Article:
Is there anybody who is of a larger stature and has had a greater impact on comedy in the Arab world than Naguib El-Rihani?
His strength is obvious to everyone, from those who attempted to harm his reputation and belittle his impact to those who are learning, if not imitating, his performance style.
Above all, there are millions of viewers who adored what little of his art reached us.
What if this man had appeared in the time of television, or if he had lived longer and given us – as others have – dozens of films and plays?
El-Rihani was born Naguib Elyas El-Rihani in 1889 in Bab El-She'reya, a district in the heart of Old Cairo, to a father of Iraqi Chaldean Christian origin who worked in horse-trading and the gypsum trade and an Egyptian Coptic mother from Upper Egypt.
El-Rihani learned French at the Collège des Frères de la Salle, though he did not complete his education due to family circumstances as well as his fascination with acting.
El-Rihani was an accomplished stage actor and that his glory and name are engraved in the Egyptian theatre’s almanacs.
He acted in 81 plays between 1916 and 1949, though no known recording of them exists.
His most famous roles included The Egyptian Pound (1931), Men Don't Know How To Lie (1935), Five Till (1943).
However, it is on the cinema screen where he secured his artistic immortality and high stature.
(Photo: Al Ahram)
Even though he was not initially enthusiastic about cinema and did not invest much into it, it was this medium that has captured a fraction of El-Rihani’s art: his husky voice, which is familiar and unmistakable, as well as his artistic style and school of acting that left its imprint on his theatre company’s members.
It is thanks to him that these members went on to become stars. Whether they acknowledge this fact or not, whether they admit his influence on them or not, they all bear his mark.
He also appeared in nine films between 1931 and 1949, of which seven survived. The latter works help us understand his genius and the art he represented.
Although the copies of two of his three early films were lost, the characters El-Rihani performed in both films, His Excellency Keshkesh Bey (1931) and His Highness Wants to Marry (1936), did not differ much from the characters he portrayed in theatres of the time.
A spirit of the theatre in cinema
The character of Keshkesh Bey, the mayor of Kafr El-Ballas, is exploited by traders in the morning at the Cotton Stock Exchange and at night by beautiful girls in casinos.
This character was similar to a clown, with no dialogue yet giving a performance that communicated well without words, according to El-Rihani’s own memoirs, which he published in 1937.
In front of the camera, El-Rihani used a lot of improvisation, often co-authoring the script with his friend Badie Khairy.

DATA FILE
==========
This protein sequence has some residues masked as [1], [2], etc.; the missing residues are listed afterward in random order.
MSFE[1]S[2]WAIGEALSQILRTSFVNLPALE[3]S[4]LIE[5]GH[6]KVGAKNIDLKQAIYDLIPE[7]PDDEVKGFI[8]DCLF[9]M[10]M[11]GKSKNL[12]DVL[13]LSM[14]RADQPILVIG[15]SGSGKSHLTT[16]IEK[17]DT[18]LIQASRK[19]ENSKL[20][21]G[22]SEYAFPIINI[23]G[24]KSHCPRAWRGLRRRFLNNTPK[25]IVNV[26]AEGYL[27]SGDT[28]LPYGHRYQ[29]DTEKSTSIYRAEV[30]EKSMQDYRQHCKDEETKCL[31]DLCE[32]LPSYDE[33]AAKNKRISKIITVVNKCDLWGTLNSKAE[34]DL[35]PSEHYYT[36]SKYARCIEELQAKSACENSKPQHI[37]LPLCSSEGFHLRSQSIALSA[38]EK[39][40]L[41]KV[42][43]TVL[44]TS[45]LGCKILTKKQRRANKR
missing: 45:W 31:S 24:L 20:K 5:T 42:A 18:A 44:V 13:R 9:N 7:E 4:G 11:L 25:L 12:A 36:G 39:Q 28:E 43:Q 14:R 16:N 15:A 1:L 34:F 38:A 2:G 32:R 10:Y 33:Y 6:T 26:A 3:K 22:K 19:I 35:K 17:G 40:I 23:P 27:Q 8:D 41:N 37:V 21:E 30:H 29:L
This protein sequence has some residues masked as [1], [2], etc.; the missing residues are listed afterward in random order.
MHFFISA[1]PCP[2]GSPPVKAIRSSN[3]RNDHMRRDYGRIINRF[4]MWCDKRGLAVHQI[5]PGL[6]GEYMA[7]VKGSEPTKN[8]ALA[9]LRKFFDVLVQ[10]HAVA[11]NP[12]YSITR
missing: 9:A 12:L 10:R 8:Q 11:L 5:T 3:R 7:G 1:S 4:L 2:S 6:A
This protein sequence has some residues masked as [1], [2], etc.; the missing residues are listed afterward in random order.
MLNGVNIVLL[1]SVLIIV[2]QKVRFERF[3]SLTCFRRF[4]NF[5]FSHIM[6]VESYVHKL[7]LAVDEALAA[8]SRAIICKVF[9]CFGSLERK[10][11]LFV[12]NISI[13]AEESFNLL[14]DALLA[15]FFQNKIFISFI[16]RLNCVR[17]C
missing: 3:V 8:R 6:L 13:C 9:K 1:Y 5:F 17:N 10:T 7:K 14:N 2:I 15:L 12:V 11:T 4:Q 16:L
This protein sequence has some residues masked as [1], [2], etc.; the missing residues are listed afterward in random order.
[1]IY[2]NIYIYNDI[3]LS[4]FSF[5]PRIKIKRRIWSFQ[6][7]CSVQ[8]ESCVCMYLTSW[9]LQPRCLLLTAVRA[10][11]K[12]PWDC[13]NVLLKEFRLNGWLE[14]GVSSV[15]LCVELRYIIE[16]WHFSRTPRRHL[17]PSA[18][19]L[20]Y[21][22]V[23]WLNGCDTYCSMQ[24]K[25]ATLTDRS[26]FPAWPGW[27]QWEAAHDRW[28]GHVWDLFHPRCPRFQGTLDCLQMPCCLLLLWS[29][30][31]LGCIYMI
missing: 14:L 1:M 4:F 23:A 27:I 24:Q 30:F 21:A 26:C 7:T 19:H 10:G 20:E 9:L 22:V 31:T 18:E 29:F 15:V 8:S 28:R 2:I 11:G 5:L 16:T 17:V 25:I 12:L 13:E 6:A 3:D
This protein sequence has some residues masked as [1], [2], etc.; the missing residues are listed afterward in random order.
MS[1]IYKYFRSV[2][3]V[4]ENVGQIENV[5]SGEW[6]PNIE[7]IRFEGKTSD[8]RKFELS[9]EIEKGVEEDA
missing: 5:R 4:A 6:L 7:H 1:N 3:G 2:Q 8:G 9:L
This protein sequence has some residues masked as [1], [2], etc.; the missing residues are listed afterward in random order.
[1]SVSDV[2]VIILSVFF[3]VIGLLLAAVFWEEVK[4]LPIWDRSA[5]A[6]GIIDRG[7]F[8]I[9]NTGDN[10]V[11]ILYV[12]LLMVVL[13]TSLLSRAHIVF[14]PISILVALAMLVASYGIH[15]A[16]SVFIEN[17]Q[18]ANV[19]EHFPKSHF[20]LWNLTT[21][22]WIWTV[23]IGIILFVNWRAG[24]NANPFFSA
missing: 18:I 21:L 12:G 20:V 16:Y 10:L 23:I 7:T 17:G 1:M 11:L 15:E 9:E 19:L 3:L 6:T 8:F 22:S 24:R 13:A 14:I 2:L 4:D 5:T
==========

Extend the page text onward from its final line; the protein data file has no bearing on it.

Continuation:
Starting with his fourth film Salama is Alright (1937), directed by Niazy Mostafa, El-Rihani began giving up on improvisation.
He reached the pinnacle of his artistic maturity in his last film, Flirtation of Girls (1949), directed by Anwar Wagdi.
The performance in Flirtation of Girls was a far cry from that of a man who began his life on the edge of clownishness, moving to presenting characters with depth and provoking thought.
The first thing one notices in El-Rihani's films is that the actor’s long theatrical experience immensely influenced his acting.
In film, the dialogue is at the forefront and the actors' movement is limited in comparison to theatre. There is also larger diversity in shot sizes and angles.
(Photo: Al Ahram)
El-Rihani tried to find his own vocabulary within this kind of medium, always pushing theatre into it.
Even though such theatrical performances would in many instances not be accepted in film, we should not ignore how much El-Rihani influenced the directors with whom he worked, especially since all of them, with the exception of Anwar Wagdi, made their directorial debuts with El-Rihani.
Being a theatre icon, El-Rihani used his skill to portray contradicting emotions in one scene, moving cleverly between tragedy and comedy and inciting the laughter of the viewer.
By plucking the strings of feeling within the viewer, El-Rihani knew well how to gain the audience's sympathy before addressing their minds and driving them to contemplate; displaying the flexibility of a trapeze performer.
Unlike many other actors, El-Rihani's comedy did not aim to provoke laughter per se; he was rather satisfied with drawing even the most subtle smile on the faces of his audience, pushing them to think in the process.
El-Rihani died of typhoid on 8 June 1949 at the age of 60.
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